54

56

58

60

Batch Size

Average Accuracy (%)

USDM

SVMactive

S−SVM

LOED

pKNN

Fig. 4 A comparison of different active learning algorithms on scene

recognition. There are 15 different scenes in this dataset

Figure 4shows the experimental results. Both pKNN

and SVMactiveonly use the seed set to train the classi-

ﬁers for uncertainty evaluation. pKNN generally outperforms

SVMactive, which indicates that multi-class active learning

(e.g., pKNN) is a more powerful approach. If we take the pool

data into consideration for training data selection, the perfor-

mance will be further improved. As shown in Fig. 4,S-SVM

outperforms SVMactiveat all batch sizes, but not as signiﬁ-

cantly as other applications. We observe that our algorithm

outperforms all the other algorithms. Given that S-SVM gains

good performance for this dataset and our USDM still out-

performs S-SVM, we conclude that it is better to leverage

the manifold structure of the active pool and the seed set to

evaluate uncertainty for active learning.

5.5 Complex Event Detection

In this subsection, we compare the different active learn-

ing algorithms on complex event detection (Ma et al. 2014;

Yang et al. 2013). We merge the MED10 dataset and the

MED11 dataset into one, which is referred to as MED in this

paper. In the experiment, we use the MoSift (Chen and Haupt-

mann 2009) descriptor, based on which a 32,768 dimension

spatial BoW feature is computed to represent each video

sequence (Yang et al. 2013). Principal component analysis is

performed to remove the null space.

Figure 5shows the keyframes from a video which is

“changing a vehicle tire”. We can see that the MED dataset is

rather “wild”. The problem is more difﬁcult, compared to the

other datasets. In the experiment, we have used all the videos

which are labelled as one of the 18 events. The number of

positive samples for each event varies from 80 to 170 and

there are 2,874 positive samples for the 18 events in total.

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Int J Comput Vis

Fig. 5 An example video

sequence of “changing a vehicle

tire” event from the MED

dataset

18 36 54 72 90 108 126

18

20

22

24

26

28

30

32

Batch Size

Average Accuracy (%)

USDM

SVMactive

S−SVM

LOED

pKNN

Fig. 6 A comparison of different active learning algorithms on com-

plex event detection. There are 18 different events in this dataset

Figure 6shows the experimental results on complex event

detection. We can see that our algorithm consistently outper-

forms all the competitors. As shown in the ﬁgure, the advan-

tage of our algorithm over other algorithms is quite visible.

As the batch size grows, the performance of pKNN and S-

SVM improves but is still worse than our algorithm. This

experiment demonstrates that the algorithm proposed in this

paper is more robust in dealing with “wild” data, compared

to the state of the art.

5.6 Performance Comparison Using Different Seed Size

In this subsection, we examine the impact of the initial train-

ing size given that it usually plays a key role in the semi-

supervised learning tasks. We perform this experiment by

varying the seed size from 1 ×cand 5 ×c.AsLOEDisan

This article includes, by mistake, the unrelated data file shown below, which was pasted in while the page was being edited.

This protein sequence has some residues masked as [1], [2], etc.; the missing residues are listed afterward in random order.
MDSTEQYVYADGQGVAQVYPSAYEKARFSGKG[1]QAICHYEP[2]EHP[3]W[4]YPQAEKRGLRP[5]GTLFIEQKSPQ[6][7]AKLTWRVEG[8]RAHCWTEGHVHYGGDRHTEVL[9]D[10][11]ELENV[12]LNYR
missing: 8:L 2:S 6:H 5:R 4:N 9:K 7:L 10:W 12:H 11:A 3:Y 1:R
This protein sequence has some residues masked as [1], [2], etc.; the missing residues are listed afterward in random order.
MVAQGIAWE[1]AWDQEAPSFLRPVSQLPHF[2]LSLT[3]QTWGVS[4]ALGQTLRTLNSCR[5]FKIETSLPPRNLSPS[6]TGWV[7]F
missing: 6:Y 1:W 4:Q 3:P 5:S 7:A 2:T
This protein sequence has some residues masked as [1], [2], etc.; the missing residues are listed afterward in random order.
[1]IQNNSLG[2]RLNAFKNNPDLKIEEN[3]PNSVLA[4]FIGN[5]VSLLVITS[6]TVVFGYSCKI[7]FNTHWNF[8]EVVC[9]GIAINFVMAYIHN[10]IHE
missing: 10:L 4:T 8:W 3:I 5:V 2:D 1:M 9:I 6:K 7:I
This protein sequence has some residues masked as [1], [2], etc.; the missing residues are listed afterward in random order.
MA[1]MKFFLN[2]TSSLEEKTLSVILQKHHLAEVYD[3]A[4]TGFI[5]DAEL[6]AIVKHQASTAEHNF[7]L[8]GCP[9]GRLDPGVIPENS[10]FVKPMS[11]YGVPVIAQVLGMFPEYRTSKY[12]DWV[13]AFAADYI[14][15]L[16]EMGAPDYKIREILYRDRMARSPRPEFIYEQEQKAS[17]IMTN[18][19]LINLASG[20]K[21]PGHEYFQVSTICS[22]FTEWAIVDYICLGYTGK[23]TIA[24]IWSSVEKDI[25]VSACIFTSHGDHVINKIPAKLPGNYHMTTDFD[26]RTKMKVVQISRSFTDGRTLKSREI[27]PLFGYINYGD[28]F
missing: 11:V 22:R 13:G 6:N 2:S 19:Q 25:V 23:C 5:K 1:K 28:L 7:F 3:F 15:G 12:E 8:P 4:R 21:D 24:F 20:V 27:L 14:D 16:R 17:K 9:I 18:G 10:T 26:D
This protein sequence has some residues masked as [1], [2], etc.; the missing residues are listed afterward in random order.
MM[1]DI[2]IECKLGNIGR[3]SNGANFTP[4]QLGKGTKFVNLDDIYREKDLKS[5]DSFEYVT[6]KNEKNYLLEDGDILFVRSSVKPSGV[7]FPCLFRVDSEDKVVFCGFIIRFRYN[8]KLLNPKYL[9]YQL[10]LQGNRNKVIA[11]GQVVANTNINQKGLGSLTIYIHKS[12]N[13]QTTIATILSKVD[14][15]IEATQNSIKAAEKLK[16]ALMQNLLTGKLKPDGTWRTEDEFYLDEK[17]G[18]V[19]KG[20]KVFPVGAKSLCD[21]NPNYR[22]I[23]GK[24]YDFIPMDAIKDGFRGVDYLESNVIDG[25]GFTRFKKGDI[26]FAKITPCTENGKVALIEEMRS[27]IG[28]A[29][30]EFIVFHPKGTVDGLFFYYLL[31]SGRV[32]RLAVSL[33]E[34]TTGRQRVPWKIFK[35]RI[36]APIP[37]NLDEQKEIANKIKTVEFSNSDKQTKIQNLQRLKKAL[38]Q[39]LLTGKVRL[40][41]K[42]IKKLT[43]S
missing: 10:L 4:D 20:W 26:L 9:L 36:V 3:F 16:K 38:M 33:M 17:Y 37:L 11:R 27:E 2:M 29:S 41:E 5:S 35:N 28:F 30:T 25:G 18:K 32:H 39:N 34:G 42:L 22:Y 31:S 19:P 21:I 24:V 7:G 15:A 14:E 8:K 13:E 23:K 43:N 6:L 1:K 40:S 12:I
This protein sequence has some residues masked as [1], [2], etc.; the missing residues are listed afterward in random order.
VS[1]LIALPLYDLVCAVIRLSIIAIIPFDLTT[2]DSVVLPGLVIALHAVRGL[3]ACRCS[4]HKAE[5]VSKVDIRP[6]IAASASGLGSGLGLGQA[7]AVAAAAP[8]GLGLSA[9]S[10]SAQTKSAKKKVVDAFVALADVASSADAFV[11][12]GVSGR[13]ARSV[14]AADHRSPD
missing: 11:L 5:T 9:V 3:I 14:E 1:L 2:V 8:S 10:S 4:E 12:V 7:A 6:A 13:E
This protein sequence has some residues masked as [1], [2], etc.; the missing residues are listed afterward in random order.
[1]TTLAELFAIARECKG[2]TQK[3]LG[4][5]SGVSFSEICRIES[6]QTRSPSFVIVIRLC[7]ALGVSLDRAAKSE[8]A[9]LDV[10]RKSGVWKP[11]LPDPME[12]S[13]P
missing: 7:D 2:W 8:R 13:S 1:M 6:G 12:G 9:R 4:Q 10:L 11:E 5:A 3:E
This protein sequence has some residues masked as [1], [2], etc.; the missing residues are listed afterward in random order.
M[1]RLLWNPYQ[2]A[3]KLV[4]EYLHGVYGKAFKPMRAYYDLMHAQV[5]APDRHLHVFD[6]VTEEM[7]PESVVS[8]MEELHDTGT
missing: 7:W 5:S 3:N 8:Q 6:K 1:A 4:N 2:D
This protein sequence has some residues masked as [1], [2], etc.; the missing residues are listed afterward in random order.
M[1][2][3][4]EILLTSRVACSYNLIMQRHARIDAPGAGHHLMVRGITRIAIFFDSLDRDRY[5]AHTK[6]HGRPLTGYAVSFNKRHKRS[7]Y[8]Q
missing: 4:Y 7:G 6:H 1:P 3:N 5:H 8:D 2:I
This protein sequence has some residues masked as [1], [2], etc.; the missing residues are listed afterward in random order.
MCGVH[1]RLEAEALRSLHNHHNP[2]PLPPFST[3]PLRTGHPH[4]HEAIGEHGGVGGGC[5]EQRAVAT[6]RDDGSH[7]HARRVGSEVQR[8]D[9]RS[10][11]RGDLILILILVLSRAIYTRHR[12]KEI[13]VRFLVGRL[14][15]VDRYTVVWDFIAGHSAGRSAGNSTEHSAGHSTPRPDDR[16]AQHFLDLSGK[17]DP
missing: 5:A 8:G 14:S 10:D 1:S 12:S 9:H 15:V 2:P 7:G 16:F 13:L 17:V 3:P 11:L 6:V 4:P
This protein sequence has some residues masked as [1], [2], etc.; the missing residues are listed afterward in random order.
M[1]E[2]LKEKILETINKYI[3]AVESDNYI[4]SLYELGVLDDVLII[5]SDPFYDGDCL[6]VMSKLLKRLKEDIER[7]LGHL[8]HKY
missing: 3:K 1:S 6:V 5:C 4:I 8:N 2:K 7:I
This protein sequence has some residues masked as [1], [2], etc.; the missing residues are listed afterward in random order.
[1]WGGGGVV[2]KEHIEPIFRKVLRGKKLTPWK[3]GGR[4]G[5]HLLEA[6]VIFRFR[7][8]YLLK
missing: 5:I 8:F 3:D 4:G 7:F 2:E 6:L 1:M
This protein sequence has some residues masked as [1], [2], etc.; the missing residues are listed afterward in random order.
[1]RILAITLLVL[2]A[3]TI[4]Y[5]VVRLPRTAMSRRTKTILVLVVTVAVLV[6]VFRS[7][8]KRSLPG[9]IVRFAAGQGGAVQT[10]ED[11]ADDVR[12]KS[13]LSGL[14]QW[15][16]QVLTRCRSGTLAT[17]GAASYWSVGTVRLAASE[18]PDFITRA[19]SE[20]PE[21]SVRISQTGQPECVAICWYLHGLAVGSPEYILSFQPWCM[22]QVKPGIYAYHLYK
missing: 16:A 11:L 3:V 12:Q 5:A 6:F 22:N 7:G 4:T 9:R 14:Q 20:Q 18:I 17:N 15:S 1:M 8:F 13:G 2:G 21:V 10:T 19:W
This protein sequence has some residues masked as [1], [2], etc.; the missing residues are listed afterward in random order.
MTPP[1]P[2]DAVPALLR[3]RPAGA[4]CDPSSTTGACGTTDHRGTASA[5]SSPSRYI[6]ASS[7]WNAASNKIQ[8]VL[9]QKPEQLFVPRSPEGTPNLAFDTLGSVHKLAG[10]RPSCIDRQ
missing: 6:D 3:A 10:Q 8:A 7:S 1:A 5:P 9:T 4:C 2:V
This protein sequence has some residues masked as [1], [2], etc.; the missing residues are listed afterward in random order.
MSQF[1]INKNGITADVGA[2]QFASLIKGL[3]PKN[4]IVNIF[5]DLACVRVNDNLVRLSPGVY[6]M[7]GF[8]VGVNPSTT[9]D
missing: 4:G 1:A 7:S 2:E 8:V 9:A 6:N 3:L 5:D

unsupervised method that is irrelevant to the labelled seed

set, we leave it out in this experiment. Figures 7,8,9,10 and

11 show the experimental results on different datasets.

The experimental results in the ﬁgures (i.e., those in Fig.

7,8,9,10 and 11) and the results when seed size is 3 ×c

demonstrate that for different seed sizes, our method consis-

tently yields compelling performance, validating its efﬁcacy

in selecting the most informative data for a variety of vision

tasks. Meanwhile, we notice S-SVM also obtains good per-

formance, which further indicates that leveraging the unla-

belled pool data does help improve the active learning per-

formance.

5.7 Performance Comparison on the Pool Data

From this subsection on, taking the Youtube action dataset as

an example, we report the experimental results to test more

characteristics of the proposed algorithm. These experiments

include (1) classiﬁcation accuracy of the active pool data; (2)

classiﬁcation accuracy when different classiﬁers are used; (3)

classiﬁcation accuracy when a different feature is used; (4)

classiﬁcation accuracy when the unweighted graph is used.

First, we evaluate the classiﬁcation accuracy of different

active learning algorithms on the pool data. To this end, we

exclude the seed data and the selected batch data whereas

treat the remaining pool data as the testing data. Since LOED

is unsupervised, we leave it out in the comparison. Figure 12

displays the experimental results. We can see that our method

consistently gains the top performance, whereas S-SVM and

pKNN obtain good performance as well. This observation is

consistent with the results when the testing data are outside

the active pool, again demonstrating the effectiveness of the

proposed USDM algorithm.

5.8 Performance Comparison Using a Different Feature

In this subsection, we compare the performance of the active

learning algorithms when a different feature is used. In the

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Int J Comput Vis

6 12 18 24 30 36 42

45

50

55

60

65

70

75

80

Batch Size

Average Accuracy (%)

USDM

SVMactive

S−SVM

pKNN

(a) seed size: c

6 12 18 24 30 36 42

60

65

70

75

80

85

Batch Size

Average Accuracy (%)

USDM

SVMactive

S−SVM

pKNN

(b) seed size: 5×c

Fig. 7 Performance comparison on KTH dataset w.r.t. different seed size. Our method is consistently competitive

11 22 33 44 55 66 77

20

25

30

35

40

45

Batch Size